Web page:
It was a fascination which might not have been so fortified were it not for the repetition of the first encounter. I first saw my muse in the elegant cafeteria of the Kunsthistoriches Museum. Dominik and I had both marked her out, quite independently of one another. We were struck by the purity of her face, quite devoid of artificial make up but alive with a natural innocence, and by her clothing which was different. Her outfit looked almost home-made, but betrayed a feminine elegance in each of its carefully combined components.

I might not have thought of her again, had it not been for the coincidence of a second encounter the following day, some kilometres away on the other side of Vienna, in the Café Eiles. Unable to believe the coincidence of quite independently finding the same girl who had so captivated me in the art museum the day before, my interest peaked and I found myself utterly enraptured by this girl. Again she betrayed characteristic elegance as she went about sipping a tea while writing what looked like a journal, and knitting a rather complex scarf.

Vienna Muse FINAL

Lunch at the Café Eiles (Vienna Muse) (2016 ©Nicholas de Lacy-Brown, gouache on paper)

By this point I knew that the girl was becoming something of an inspiration to me, and like paparazzi I grabbed for my camera, desperate to capture the sight of this girl who I was sure I would never see again. It’s just that the following day a third encounter, in the same café, occurred. No longer a coincidence of place, but of timing. Another encounter which appeared to defy chance and confirmed to me that the paths of this girl and I were meant to cross. That she was my muse and that I must paint her.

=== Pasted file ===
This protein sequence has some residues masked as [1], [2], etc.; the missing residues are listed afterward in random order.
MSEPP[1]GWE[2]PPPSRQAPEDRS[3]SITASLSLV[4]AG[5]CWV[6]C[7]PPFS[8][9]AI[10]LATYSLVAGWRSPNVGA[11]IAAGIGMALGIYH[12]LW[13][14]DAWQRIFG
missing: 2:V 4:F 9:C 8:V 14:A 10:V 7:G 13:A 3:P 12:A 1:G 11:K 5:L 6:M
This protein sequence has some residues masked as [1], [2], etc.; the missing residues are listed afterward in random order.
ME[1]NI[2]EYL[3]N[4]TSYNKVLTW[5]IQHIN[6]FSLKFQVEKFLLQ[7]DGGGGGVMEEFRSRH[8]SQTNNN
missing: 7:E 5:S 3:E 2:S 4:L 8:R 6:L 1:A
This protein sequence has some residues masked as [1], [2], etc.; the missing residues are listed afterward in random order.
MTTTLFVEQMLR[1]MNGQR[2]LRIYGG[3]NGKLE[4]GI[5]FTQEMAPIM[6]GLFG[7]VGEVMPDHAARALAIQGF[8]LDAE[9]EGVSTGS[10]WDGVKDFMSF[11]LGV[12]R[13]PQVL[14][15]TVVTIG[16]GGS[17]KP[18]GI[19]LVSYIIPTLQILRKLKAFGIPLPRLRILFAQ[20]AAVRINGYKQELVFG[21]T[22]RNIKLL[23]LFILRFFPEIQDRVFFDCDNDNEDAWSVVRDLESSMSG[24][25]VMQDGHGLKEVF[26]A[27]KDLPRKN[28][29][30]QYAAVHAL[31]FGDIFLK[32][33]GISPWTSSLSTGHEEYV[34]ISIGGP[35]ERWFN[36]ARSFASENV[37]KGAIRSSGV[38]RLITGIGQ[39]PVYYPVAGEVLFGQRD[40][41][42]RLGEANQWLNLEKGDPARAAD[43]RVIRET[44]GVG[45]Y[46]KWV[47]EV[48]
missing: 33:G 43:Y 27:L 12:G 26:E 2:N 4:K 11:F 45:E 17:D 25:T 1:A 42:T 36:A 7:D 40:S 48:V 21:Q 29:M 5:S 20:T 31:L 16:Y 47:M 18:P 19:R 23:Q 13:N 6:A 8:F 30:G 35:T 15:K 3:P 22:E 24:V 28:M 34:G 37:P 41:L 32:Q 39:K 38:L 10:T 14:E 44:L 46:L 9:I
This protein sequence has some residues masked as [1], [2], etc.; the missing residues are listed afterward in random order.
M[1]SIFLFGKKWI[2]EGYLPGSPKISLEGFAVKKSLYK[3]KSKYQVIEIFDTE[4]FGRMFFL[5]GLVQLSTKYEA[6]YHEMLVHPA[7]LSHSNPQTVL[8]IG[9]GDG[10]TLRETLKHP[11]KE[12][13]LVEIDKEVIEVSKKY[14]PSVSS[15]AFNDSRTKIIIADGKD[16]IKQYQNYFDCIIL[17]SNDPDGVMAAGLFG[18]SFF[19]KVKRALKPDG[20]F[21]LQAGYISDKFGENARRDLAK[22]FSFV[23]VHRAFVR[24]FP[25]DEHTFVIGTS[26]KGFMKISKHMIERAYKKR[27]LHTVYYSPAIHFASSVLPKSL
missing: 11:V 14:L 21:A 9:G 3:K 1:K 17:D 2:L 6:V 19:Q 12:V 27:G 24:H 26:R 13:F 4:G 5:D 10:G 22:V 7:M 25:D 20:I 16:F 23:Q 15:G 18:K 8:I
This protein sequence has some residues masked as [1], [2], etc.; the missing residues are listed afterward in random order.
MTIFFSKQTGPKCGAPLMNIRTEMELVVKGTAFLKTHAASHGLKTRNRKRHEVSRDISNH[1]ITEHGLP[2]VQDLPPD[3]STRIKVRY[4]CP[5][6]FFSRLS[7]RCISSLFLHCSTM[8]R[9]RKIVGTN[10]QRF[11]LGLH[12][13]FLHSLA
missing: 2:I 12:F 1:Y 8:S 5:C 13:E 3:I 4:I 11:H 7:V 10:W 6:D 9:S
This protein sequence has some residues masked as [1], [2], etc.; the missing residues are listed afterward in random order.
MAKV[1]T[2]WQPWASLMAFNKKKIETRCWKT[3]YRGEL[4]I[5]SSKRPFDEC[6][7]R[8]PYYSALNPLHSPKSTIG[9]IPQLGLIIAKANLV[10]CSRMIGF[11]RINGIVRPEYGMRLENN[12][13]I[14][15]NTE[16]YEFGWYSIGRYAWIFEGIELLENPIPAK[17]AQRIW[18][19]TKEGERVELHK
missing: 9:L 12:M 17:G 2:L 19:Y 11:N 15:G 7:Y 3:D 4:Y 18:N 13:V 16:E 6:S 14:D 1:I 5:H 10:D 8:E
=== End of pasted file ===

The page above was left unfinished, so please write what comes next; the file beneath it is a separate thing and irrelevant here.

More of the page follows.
As soon as I saw my muse on that second encounter this painting formed in my head. Now I have created it, complete with the lunch we ate in the cosy Café Eiles as I sat, captivated by my muse, I feel somehow satisfied that my muse has been set down on paper. But I can’t help but feel sad that even now, after three coincidental encounters I know nothing more about the girl who ensnared me. Neither her name, nor her voice, nor even a single thing about her. I just know that to me she was very special. Maybe one day we’ll meet again.

Vienna Muse DETAIL

Lunch at the Café Eiles (Vienna Muse) detail, 2016 ©Nicholas de Lacy-Brown

© Nicholas de Lacy-Brown and The Daily Norm, 2001-2016. Unauthorized use and/or duplication of the material, whether written work, photography or artwork, included within The Daily Norm without express and written permission from The Daily Norm’s author and/or owner is strictly prohibited. For more information on the work of Nicholas de Lacy-Brown, head to his art website at www.delacybrown.com

Interpretation No. 19: Venice, the Dorsoduro from above

It’s hard to believe that my series of landscape interpretations are now entering their third year. Started back in Positano on the Amalfi Coast when I was inspired by the cubic contrast of urban development against rugged natural scenery, the collection has morphed and developed, now reaching its 19th in number. While traditional landscape painting seems to be too often looked down on by the so called “experts” in today’s contemporary art world, these simplified landscapes allow me the opportunity to relive a landscape, to simplify it into the basic forms which make the view so beautiful, and most importantly to relax and enjoy the process of creation.